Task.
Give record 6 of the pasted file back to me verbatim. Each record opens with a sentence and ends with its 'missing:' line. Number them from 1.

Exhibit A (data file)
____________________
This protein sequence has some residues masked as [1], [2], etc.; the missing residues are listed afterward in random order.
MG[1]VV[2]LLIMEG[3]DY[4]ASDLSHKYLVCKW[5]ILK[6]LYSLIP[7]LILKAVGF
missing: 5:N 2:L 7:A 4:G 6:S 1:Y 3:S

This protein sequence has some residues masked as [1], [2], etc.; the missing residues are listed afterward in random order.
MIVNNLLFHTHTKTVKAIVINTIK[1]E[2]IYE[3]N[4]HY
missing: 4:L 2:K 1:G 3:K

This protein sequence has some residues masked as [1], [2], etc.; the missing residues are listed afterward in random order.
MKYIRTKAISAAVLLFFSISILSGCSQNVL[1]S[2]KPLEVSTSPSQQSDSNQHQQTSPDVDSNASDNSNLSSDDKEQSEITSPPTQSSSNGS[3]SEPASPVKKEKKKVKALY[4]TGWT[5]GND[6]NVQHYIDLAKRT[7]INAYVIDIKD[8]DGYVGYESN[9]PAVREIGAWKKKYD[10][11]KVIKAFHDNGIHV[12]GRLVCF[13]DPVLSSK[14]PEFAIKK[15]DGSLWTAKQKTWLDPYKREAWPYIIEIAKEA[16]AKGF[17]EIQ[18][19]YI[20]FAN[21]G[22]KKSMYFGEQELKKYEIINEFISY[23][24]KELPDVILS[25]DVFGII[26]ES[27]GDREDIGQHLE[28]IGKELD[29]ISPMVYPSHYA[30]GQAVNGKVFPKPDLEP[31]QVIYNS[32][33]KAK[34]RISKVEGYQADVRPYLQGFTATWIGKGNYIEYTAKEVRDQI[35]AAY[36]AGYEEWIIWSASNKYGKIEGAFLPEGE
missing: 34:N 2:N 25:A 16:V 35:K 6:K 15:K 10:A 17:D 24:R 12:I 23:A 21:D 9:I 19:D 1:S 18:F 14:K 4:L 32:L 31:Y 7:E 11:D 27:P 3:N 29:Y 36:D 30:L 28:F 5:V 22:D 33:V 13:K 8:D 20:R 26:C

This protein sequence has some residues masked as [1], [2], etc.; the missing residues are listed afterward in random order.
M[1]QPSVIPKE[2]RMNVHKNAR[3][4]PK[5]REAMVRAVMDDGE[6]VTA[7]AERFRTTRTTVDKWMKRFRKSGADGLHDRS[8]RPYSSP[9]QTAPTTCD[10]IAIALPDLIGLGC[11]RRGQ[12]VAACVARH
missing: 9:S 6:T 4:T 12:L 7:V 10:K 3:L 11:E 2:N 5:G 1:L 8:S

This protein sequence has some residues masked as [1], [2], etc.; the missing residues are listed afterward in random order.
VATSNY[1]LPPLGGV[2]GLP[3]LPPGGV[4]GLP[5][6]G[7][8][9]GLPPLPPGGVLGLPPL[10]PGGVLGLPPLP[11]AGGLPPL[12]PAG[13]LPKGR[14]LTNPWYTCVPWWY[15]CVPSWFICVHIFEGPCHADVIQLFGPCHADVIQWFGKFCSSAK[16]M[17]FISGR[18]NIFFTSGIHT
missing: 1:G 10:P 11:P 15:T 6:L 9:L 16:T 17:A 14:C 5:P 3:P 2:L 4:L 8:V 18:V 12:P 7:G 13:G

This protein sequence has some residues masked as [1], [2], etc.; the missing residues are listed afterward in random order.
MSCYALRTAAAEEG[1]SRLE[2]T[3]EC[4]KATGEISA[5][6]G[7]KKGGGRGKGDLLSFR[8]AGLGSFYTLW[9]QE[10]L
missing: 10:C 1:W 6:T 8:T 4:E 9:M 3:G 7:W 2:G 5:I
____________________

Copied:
This protein sequence has some residues masked as [1], [2], etc.; the missing residues are listed afterward in random order.
MSCYALRTAAAEEG[1]SRLE[2]T[3]EC[4]KATGEISA[5][6]G[7]KKGGGRGKGDLLSFR[8]AGLGSFYTLW[9]QE[10]L
missing: 10:C 1:W 6:T 8:T 4:E 9:M 3:G 7:W 2:G 5:I